21. 21. Large and Small Fishing Kits Contents include small floats, 50# spiderwire line on sewing machine bobbins, ice fishing jigs, gaff hook, small LED light, sewing needles, asst. hooks, sinkers and swivels and much more. Note the Dime for Size Reference
  22. 22. Carrying Your Kit <ul><li>Find a pack that is comfortable and one you can have with you at all times. I prefer a lumbar pack to carry my 10 essentials plus more. </li></ul>
  23. 23. Conclusion <ul><li>There are many recommended items but this list has been pared down to the 10 essentials. Obviously, carry more if you can without weighing yourself down. </li></ul><ul><li>Don’t think of the 10 essentials as a limitation. Consider it the basic gear you should always have. </li></ul><ul><li>Always have your basic needs covered in the 10 essentials. If this means carrying 20 , 30 or 40 items, do it. Don’t think of the 10 essentials as a restriction. </li></ul><ul><li>Based on your situation, you may end up carrying other 10 essential kits with this one. For example, 10 self defense items including handgun, long gun, less than lethal weapon, impact weapon, etc. 10 essentials for vehicle travel may include a spare tire, hi-lift jack, tire patch kit, recovery straps etc. </li></ul><ul><li>Most importantly, whatever you carry, test it at home before you test it in the field. Know what you carry and how to use it. Don’t let experience be the best teacher in a bad situation. Use the comfort of your home or neighborhood park to provide some safety in your testing and evaluation. </li></ul>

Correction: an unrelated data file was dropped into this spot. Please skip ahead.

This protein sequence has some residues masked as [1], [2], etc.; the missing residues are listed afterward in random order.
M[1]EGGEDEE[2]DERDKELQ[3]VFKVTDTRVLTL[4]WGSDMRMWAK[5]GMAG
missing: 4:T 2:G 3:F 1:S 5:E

24. 24. Self-Assessment <ul><li>What is the rule of 3’s? </li></ul><ul><li>What variety of knives are there? </li></ul><ul><li>Why is fire important? </li></ul><ul><li>Compare a metal cup to a metal water bottle. </li></ul><ul><li>How can a person signal for help? </li></ul><ul><li>What uses are there for a bandanna? </li></ul><ul><li>Why should a person carry food or fishing/trapping gear? </li></ul><ul><li>What are the pros and cons of tarps/ponchos? </li></ul><ul><li>Why are headlamps with LED bulbs ideal for wilderness travel/needs? </li></ul><ul><li>What kinds of cordage are available? </li></ul><ul><li>Why should a person carry a compass in their kit? </li></ul><ul><li>If you do not know the answers to these questions, revisit this handout and figure out the answers. </li></ul>
  25. 25. Misc. Notes
  26. 26. About the Author Photo Credit: Garret Lucas Accessed from The Wilderness Learning Center’s Biographies page Kevin Estela has been interested in outdoor survival since he was a child. Entertained by stories from his father’s jungle survival in the Philippines during the Japanese occupation of WWII,  Kevin grew up with a desire to learn more about the outdoors. At a young age and throughout adolescence, his father taught him many practical survival skills. He grew up hiking, skiing, fishing and woods bumming with friends and family. He spent over 10 years working as a seasonal kayaking and canoeing guide on the Farmington River in Connecticut and 5 years working at a busy outdoors retail sporting goods store. Kevin’s formal outdoors education includes off-road driving, winter mountaineering, hunting and firearms safety, wilderness first-aid, primitive survival skills, traditional bushcraft skills and of course wilderness survival through the Wilderness Learning Center. Kevin is a certified PADI scuba diver, avid power boater and saltwater fisherman. Kevin’s passion for education translated into teaching High School History full-time in Bristol, CT.  Kevin spends as much free time as possible getting out on the water or in the woods in anyway.  Whenever possible, Kevin loves to share knowledge and know how with anyone willing to listen, practice and learn. Kevin worked for one full year with us and has earned the title of Instructor.  He is also a moderator on and where he contributes equipment reviews and shares his expertise with all. Although he isn’t officially a resident of  New York, Kevin considers the Wilderness Learning Center  his second home and Marty, Aggie, Bobby a second family away from his own. Kevin is a great asset to the school. His teaching style, personality, and knowledge are appreciated by all.
  27. 27. If you have any questions, do not hesitate to contact us!